One of the nation’s largest teachers unions on Tuesday vowed to defend members who are punished for teaching an “honest history” of the United States, a measure that’s intended to counter the wave of states seeking to limit classroom discussion on race and discrimination.
In a virtual address to members of the American Federation of Teachers, president Randi Weingarten said the union is preparing litigation and has a legal defense fund “ready to go.” She promised to fight “culture warriors” who attempt to limit lessons on racism and discrimination by labeling it as critical race theory.
At least six states have passed new laws limiting how race can be taught in the classroom, including Florida, and similar proposals are being considered in more than a dozen others. Many of the bills are intended to bar the teaching of critical race theory, an academic framework that examines history through the lens of racism. It centers on the idea that racism is systemic in the nation’s institutions and that they function to maintain the dominance of white people in society.
Bills in some states threaten to fine individual teachers who violate the rules or reduce state funding to their schools.
“Mark my words: Our union will defend any member who gets in trouble for teaching honest history,” Weingarten said in her address. “Teaching the truth is not radical or wrong. Distorting history and threatening educators for teaching the truth is what is truly radical and wrong.”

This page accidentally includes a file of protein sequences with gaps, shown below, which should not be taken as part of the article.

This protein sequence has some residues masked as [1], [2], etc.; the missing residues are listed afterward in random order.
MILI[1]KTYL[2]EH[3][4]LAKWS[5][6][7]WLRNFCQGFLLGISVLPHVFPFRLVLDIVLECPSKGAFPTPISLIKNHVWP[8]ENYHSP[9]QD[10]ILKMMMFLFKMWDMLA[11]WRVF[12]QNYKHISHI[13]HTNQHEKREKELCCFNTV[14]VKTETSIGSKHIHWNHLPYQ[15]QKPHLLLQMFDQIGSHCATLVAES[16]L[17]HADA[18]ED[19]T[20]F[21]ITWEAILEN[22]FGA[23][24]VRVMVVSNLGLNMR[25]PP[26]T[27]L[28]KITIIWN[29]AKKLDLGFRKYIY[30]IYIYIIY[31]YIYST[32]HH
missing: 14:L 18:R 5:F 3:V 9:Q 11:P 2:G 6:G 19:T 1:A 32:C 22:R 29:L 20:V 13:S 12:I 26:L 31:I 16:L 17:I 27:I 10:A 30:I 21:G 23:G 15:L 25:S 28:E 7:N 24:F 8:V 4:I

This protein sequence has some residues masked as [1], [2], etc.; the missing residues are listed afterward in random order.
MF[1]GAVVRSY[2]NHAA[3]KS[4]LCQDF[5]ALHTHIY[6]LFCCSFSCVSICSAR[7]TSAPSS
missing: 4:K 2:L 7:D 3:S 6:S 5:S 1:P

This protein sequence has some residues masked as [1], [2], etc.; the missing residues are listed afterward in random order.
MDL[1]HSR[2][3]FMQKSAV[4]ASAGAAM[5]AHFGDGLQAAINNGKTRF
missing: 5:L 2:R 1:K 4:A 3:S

In an interview, Weingarten said the union is adding $2.5 million to an existing legal defense fund in anticipation of local fights over the teaching of race. The funding will be used to defend teachers who are disciplined for teaching about slavery and racism. The union is also considering filing lawsuits to get clarification about new state laws limiting how racism can be discussed in schools, she said.
“We’re looking at these laws to see if courts will give some clarification in advance,” Weingarten said. “It just looks like it’s an attempt to erase so much of the history of the United States.”
Once an obscure academic idea, critical race theory has become a political rallying cry for Republicans who argue that it sows division and makes children feel guilty for being white. But Weingarten said the concept has mostly been taught at the college level and is not taught at the nation’s elementary, middle and high schools.
Instead, she says conservatives are invoking the theory to bully teachers and prevent any critical discussion of the nation’s history. Some of the state laws are so expansive, she said, that they appear to prevent any accurate lesson on the Civil War, slavery or its abolition.